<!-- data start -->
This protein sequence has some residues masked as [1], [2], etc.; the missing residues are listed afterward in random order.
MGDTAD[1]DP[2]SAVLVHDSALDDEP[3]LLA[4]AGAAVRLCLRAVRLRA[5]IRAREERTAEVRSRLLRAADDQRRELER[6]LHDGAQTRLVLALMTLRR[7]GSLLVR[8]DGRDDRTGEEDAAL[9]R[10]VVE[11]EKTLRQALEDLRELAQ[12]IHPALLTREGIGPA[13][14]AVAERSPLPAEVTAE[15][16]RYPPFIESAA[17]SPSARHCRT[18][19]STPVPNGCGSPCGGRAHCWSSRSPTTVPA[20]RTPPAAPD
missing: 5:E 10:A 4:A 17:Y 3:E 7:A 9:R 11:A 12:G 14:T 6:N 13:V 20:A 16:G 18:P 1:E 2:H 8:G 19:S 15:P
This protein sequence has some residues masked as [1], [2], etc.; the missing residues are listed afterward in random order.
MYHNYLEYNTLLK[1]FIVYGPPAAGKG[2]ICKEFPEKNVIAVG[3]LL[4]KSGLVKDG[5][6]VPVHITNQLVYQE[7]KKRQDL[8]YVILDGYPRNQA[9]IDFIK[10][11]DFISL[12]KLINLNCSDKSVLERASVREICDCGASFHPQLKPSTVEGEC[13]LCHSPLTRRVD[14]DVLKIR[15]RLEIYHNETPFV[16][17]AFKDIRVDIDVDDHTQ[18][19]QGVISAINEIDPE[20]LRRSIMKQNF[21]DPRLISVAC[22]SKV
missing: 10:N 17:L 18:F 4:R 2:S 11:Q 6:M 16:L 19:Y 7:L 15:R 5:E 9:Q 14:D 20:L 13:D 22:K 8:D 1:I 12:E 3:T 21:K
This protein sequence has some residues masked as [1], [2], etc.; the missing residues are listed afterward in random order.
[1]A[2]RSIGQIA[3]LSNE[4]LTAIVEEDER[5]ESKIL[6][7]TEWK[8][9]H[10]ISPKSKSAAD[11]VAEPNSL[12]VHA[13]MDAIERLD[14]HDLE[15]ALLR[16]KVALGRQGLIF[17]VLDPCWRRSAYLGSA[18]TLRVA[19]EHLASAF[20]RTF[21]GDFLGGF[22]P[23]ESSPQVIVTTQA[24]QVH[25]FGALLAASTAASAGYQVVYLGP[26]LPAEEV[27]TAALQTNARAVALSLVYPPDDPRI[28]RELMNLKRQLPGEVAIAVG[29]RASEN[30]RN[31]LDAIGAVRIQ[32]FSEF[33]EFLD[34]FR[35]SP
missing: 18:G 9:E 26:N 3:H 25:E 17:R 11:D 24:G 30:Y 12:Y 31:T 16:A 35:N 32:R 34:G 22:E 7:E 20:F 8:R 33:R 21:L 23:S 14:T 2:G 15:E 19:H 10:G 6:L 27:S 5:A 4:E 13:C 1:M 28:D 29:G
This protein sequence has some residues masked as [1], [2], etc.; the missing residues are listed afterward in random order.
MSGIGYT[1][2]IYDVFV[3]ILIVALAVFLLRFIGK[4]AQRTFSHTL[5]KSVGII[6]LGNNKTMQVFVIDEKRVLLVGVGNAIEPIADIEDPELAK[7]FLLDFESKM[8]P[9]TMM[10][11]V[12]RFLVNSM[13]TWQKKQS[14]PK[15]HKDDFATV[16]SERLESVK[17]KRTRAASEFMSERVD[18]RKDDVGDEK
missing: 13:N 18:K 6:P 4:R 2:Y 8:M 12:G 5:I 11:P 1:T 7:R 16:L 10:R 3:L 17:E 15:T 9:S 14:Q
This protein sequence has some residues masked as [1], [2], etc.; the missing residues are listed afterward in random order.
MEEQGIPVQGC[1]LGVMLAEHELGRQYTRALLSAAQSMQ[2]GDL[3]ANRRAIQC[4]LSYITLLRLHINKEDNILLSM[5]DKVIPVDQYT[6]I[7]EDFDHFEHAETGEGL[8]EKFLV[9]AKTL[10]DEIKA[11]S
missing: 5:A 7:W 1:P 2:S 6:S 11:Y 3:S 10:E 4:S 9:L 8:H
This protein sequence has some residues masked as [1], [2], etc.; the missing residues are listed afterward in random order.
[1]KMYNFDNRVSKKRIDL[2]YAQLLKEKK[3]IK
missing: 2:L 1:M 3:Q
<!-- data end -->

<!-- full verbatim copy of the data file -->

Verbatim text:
This protein sequence has some residues masked as [1], [2], etc.; the missing residues are listed afterward in random order.
MGDTAD[1]DP[2]SAVLVHDSALDDEP[3]LLA[4]AGAAVRLCLRAVRLRA[5]IRAREERTAEVRSRLLRAADDQRRELER[6]LHDGAQTRLVLALMTLRR[7]GSLLVR[8]DGRDDRTGEEDAAL[9]R[10]VVE[11]EKTLRQALEDLRELAQ[12]IHPALLTREGIGPA[13][14]AVAERSPLPAEVTAE[15][16]RYPPFIESAA[17]SPSARHCRT[18][19]STPVPNGCGSPCGGRAHCWSSRSPTTVPA[20]RTPPAAPD
missing: 5:E 10:A 4:A 17:Y 3:E 7:A 9:R 11:A 12:G 14:T 6:N 13:V 20:A 16:G 18:P 1:E 2:H 8:G 19:S 15:P
This protein sequence has some residues masked as [1], [2], etc.; the missing residues are listed afterward in random order.
MYHNYLEYNTLLK[1]FIVYGPPAAGKG[2]ICKEFPEKNVIAVG[3]LL[4]KSGLVKDG[5][6]VPVHITNQLVYQE[7]KKRQDL[8]YVILDGYPRNQA[9]IDFIK[10][11]DFISL[12]KLINLNCSDKSVLERASVREICDCGASFHPQLKPSTVEGEC[13]LCHSPLTRRVD[14]DVLKIR[15]RLEIYHNETPFV[16][17]AFKDIRVDIDVDDHTQ[18][19]QGVISAINEIDPE[20]LRRSIMKQNF[21]DPRLISVAC[22]SKV
missing: 10:N 17:L 18:F 4:R 2:S 11:Q 6:M 16:L 19:Y 7:L 15:R 5:E 9:Q 14:D 20:L 13:D 22:K 8:D 1:I 12:E 3:T 21:K
This protein sequence has some residues masked as [1], [2], etc.; the missing residues are listed afterward in random order.
[1]A[2]RSIGQIA[3]LSNE[4]LTAIVEEDER[5]ESKIL[6][7]TEWK[8][9]H[10]ISPKSKSAAD[11]VAEPNSL[12]VHA[13]MDAIERLD[14]HDLE[15]ALLR[16]KVALGRQGLIF[17]VLDPCWRRSAYLGSA[18]TLRVA[19]EHLASAF[20]RTF[21]GDFLGGF[22]P[23]ESSPQVIVTTQA[24]QVH[25]FGALLAASTAASAGYQVVYLGP[26]LPAEEV[27]TAALQTNARAVALSLVYPPDDPRI[28]RELMNLKRQLPGEVAIAVG[29]RASEN[30]RN[31]LDAIGAVRIQ[32]FSEF[33]EFLD[34]FR[35]SP
missing: 18:G 9:E 26:N 3:H 25:E 17:R 11:D 24:G 30:Y 12:Y 31:T 16:A 35:N 32:R 34:G 22:E 7:E 20:F 8:R 33:R 21:L 23:S 14:T 2:G 15:E 19:H 10:G 6:L 27:S 5:A 4:E 13:C 1:M 28:D 29:G
This protein sequence has some residues masked as [1], [2], etc.; the missing residues are listed afterward in random order.
MSGIGYT[1][2]IYDVFV[3]ILIVALAVFLLRFIGK[4]AQRTFSHTL[5]KSVGII[6]LGNNKTMQVFVIDEKRVLLVGVGNAIEPIADIEDPELAK[7]FLLDFESKM[8]P[9]TMM[10][11]V[12]RFLVNSM[13]TWQKKQS[14]PK[15]HKDDFATV[16]SERLESVK[17]KRTRAASEFMSERVD[18]RKDDVGDEK
missing: 13:N 18:K 6:P 4:R 2:Y 8:M 12:G 5:I 11:P 1:T 7:R 16:L 10:R 3:L 17:E 15:T 9:S 14:Q
This protein sequence has some residues masked as [1], [2], etc.; the missing residues are listed afterward in random order.
MEEQGIPVQGC[1]LGVMLAEHELGRQYTRALLSAAQSMQ[2]GDL[3]ANRRAIQC[4]LSYITLLRLHINKEDNILLSM[5]DKVIPVDQYT[6]I[7]EDFDHFEHAETGEGL[8]EKFLV[9]AKTL[10]DEIKA[11]S
missing: 5:A 7:W 1:P 2:S 6:S 11:Y 3:S 10:E 4:S 9:L 8:H
This protein sequence has some residues masked as [1], [2], etc.; the missing residues are listed afterward in random order.
[1]KMYNFDNRVSKKRIDL[2]YAQLLKEKK[3]IK
missing: 2:L 1:M 3:Q